The gorgeous gets gorgeous-er
It’s no secret that Horizon: Zero Dawn was a looker, even without playing on a PS4 Pro back when it was first released. However, with a 4K TV and HDR, it became a showcase for Sony. The Frozen Wilds, somehow, looks even better. Guerrilla Games made their facial animations and motion capture more realistic and sprinkled some more interesting camera angles so you’re not constantly going from one static face shot to another static face shot. I remember being impressed when I first talked to one of the Frozen Wilds quest-givers, not remembering how they looked in the base game until I traveled back and initiated a conversation there. It’s not game changing by any means, but the subtle tweaks are noticeable.
The new area certainly steals the show. Upon entering it for the first time, seeing the dark red sky, and the sparkle of the white snow that crunched beneath each of my footsteps, that first impression was everything, and it just continued the further I delved. If the new area’s goal was to make me feel cold, it certainly succeeded.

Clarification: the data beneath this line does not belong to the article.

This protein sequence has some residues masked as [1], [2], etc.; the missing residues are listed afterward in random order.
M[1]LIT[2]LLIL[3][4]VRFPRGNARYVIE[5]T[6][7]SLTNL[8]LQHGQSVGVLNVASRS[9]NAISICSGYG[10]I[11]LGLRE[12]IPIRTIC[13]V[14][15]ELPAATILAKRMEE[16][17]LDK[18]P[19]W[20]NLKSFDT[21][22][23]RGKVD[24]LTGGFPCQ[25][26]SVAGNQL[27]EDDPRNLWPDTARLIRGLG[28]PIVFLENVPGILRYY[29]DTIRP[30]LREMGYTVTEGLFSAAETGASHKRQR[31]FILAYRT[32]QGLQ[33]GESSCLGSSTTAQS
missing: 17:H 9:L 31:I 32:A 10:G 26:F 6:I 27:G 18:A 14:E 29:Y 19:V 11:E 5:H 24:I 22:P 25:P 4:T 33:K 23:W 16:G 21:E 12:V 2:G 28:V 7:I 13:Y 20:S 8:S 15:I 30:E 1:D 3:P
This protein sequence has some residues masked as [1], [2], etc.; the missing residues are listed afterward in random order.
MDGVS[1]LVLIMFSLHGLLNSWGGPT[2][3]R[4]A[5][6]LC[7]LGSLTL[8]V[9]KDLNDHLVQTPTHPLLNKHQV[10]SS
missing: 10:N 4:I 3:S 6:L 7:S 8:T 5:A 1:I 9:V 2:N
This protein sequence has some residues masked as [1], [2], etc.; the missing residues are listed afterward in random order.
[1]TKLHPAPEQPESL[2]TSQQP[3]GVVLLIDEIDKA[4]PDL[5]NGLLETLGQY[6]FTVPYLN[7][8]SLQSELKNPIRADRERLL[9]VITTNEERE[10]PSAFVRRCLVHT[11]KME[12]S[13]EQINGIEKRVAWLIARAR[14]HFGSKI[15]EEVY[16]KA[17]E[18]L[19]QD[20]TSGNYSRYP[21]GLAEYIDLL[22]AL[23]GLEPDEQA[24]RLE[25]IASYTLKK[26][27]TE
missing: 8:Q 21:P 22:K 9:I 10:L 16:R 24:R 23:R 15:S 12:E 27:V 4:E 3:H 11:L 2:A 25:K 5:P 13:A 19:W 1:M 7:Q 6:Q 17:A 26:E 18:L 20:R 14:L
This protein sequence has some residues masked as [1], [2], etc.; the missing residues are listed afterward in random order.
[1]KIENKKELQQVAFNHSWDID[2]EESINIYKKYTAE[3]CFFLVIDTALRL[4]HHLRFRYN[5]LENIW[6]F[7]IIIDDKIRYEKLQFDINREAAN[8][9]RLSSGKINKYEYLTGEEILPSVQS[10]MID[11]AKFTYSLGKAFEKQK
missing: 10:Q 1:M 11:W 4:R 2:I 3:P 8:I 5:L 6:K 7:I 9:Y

At $20, and especially at $15 for PS Plus members, The Frozen Wilds expansion is a no-brainer. It’s more of what you loved in the base game, but more tightly constructed. The map isn’t overwhelmingly large, and the collectibles, side quests and activities are all manageable. And yet, the whole experience will still last you anywhere from 10-20 hours, depending on your willingness to simply get lost in the expansion’s beauty.
The new mechs and their Daemonic affliction are terrifying enough to once again make you scared of new encounters, even if you scoff at the face of danger. The story is also a bit more personal, focusing on spirituality and what it means in this post-apocalyptic world.
If Horizon: Zero Dawn hooked you with its concept and its wonderful approach to an open-world Action RPG, then The Frozen Wilds will sink those hooks even deeper.